Deleting genes could extend lifespan: study

Deleting genes could extend lifespan: study

Researchers have identified 238 genes linked to ageing and found that switching them off extends life in yeast cells, an advance that provides new genomic targets which could be used to boost human lifespan.

Many of the genes are present in mammals, including humans, suggesting that switching them off could dramatically increase lifespan.

Scientists at the Buck Institute for Research on Ageing and the University of Washington identified 238 genes that, when removed, increase the replicative lifespan of S cerevisiae yeast cells.

This is the first time 189 of these genes have been linked to ageing, researchers said.
"This study looks at ageing in the context of the whole genome and gives us a more complete picture of what ageing is," said lead author Brian Kennedy, president and CEO of the Buck Institute for Research on Ageing.

Researchers examined 4,698 yeast strains, each with a single gene deletion. To determine which strains yielded increased lifespan, the researchers counted yeast cells, logging how many daughter cells a mother produced before it stopped dividing.

"We had a small needle attached to a microscope, and we used that needle to tease out the daughter cells away from the mother every time it divided and then count how many times the mother cells divides," said Kennedy.

These efforts produced a wealth of information about how different genes, and their associated pathways, modulate ageing in yeast.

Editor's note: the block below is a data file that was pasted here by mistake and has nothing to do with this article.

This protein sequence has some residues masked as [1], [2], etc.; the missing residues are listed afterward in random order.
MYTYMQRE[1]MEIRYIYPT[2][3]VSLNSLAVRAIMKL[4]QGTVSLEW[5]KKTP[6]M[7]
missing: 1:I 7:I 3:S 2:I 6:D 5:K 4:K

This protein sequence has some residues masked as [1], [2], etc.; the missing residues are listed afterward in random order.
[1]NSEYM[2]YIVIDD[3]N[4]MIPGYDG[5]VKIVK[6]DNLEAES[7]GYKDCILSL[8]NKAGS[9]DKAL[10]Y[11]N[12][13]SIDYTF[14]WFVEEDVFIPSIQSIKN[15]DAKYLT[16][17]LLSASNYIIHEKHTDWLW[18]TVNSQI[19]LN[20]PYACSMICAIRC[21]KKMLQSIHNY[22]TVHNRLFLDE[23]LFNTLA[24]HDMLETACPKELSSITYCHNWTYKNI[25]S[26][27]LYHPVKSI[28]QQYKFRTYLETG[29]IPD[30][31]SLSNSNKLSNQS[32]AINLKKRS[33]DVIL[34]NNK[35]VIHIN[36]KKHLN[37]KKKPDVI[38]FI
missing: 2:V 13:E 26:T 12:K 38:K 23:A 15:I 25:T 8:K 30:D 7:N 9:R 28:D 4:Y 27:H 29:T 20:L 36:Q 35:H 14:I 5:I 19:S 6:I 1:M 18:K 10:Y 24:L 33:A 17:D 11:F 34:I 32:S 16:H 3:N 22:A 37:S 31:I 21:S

Deleting a gene called LOS1 produced particularly stunning results. LOS1 helps relocate transfer RNA (tRNA), which bring amino acids to ribosomes to build proteins.

LOS1 is influenced by mTOR, a genetic master switch long associated with caloric restriction and increased lifespan. In turn, LOS1 influences Gcn4, a gene that helps govern DNA damage control.

"Calorie restriction has been known to extend lifespan for a long time. The DNA damage response is linked to ageing as well. LOS1 may be connecting these different processes," said Kennedy.

A number of the age-extending genes the team identified are also found in C elegans roundworms, indicating these mechanisms are conserved in higher organisms.

In fact, many of the anti-ageing pathways associated with yeast genes are maintained all the way to humans.

The researchers hope that, ultimately, these efforts will produce new therapies.
"Almost half of the genes we found that affect ageing are conserved in mammals," said Kennedy.

"In theory, any of these factors could be therapeutic targets to extend healthspan. What we have to do now is figure out which ones are amenable to targeting," he said.

The study was published in the journal Cell Metabolism. 

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